All tenants must pay their rent at the agreed time by both parties. Failure to do so may result in the evacuation of the tenant. However, a five-day grace period exists only for manufactured homes, as described in § 33-1414.

    Arizona Landlord and Tenant Laws

    As with all other legal representations, state laws are the building blocks upon which sensitive matters rest. As such, it is important that landlords and tenants acquaint themselves with the laws that govern a lease agreement in Arizona.

    You can consult Title 33, Chapter 10 (Residential Landlord and Tenant Act to get a full scope of the laws governing the leasing of a property in Arizona.

    However, here are some Arizona landlord and tenant laws that you, as the landlord, should know prior to drafting a lease agreement:

    Security deposits

    Unlike certain states with a standard security deposit value, Arizona accounts for two laws that govern the payment of security deposits:

    • Security deposit maximum: Ariz. Rev. Stat. Ann. §§ 33-1321(A) states that a landlord is not allowed to collect more than a month and a half’s worth of rent as a security deposit.      
    • Security deposit return: Under the same statute, the law states that the landlord must return the security deposit fourteen days after the tenant evacuates the property. This fourteen-day period does not include weekends and recognized holidays. Additionally, the landlord must provide a list outlining subtractions made from the security deposit on account of damaged properties. If both parties reach a disagreement, a 60 days assessment period opens up for them to resolve their problem.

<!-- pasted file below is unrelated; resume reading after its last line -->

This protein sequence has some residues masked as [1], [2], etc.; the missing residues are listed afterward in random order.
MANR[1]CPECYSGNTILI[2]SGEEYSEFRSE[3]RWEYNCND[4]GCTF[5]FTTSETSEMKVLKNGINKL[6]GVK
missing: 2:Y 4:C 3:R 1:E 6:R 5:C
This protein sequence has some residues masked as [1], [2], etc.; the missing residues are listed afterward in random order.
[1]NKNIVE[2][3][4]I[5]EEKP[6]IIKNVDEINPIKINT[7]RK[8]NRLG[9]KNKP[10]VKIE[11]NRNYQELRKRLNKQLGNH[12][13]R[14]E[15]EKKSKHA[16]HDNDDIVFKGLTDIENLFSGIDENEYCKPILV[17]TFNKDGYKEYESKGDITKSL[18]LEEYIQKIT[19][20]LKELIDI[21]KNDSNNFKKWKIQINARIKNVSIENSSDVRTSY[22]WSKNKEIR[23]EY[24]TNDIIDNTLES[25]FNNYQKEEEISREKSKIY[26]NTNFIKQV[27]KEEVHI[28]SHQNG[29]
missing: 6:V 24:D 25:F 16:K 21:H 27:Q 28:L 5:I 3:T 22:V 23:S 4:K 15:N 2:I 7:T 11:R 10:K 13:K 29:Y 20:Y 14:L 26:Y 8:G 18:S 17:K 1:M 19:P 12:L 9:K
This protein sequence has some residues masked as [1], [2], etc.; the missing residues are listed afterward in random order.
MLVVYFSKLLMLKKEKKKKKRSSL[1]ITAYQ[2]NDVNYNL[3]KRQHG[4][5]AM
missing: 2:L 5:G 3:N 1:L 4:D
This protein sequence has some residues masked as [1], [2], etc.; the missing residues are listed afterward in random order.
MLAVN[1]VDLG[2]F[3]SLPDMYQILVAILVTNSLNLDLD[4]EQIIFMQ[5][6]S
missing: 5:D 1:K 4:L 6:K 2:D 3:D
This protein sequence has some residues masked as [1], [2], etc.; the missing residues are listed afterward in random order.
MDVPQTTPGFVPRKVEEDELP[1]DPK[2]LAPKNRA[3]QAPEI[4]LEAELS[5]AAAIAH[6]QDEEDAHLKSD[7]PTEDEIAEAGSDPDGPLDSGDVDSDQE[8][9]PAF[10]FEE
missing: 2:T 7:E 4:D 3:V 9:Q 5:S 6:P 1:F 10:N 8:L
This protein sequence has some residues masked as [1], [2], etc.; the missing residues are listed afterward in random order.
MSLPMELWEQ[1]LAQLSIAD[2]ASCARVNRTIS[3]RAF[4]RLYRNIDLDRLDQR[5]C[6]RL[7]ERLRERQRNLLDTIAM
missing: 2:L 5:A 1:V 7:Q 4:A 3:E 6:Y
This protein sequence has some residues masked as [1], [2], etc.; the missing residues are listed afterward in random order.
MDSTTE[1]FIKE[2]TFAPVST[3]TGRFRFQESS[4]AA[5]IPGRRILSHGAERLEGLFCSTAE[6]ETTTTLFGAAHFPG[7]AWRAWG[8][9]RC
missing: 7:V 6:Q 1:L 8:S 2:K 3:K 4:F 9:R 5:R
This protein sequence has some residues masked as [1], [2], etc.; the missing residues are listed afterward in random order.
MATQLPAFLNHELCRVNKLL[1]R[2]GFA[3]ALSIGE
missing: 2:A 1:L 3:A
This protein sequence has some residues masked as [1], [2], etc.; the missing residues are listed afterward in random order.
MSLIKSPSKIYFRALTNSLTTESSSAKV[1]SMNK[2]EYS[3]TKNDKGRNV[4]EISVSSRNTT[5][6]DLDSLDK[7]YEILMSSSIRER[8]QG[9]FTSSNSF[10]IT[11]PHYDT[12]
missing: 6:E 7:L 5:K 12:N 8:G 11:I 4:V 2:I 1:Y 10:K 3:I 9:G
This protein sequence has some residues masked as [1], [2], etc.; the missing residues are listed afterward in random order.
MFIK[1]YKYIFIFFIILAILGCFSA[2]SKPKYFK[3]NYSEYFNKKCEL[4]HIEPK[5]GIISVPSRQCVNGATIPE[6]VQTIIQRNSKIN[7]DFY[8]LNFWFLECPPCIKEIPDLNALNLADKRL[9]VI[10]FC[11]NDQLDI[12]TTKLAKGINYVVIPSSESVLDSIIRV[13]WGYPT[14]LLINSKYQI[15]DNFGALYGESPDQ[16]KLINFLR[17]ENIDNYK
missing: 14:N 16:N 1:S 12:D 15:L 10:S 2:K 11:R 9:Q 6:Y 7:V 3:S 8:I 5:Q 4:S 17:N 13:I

Late fees

    Arizona has no statute that delineates the amount a tenant must pay as a late fee. However, Ariz. Rev. Stat. Ann. § 33-1414(8)(c) states that the upper late fee limit for manufactured homes peaks at $5 daily.

    In each case, you, as the landlord, must clearly outline the fees inside the lease agreement document. 

    Landlord’s right to enter

    According to Ariz. Rev. Stat. Ann. § 33-1343(D), all landlords must provide a two-day (48 hours) notification (minimum requirement) before gaining entrance to the property for maintenance or free-phone reasons. 

    Holdover tenants

    According to Ariz. Rev. Stat. Ann. §§ 33-1375(C), a landlord can forcefully reclaim possession of their property if a tenant refuses to relinquish control after the end of their tenancy.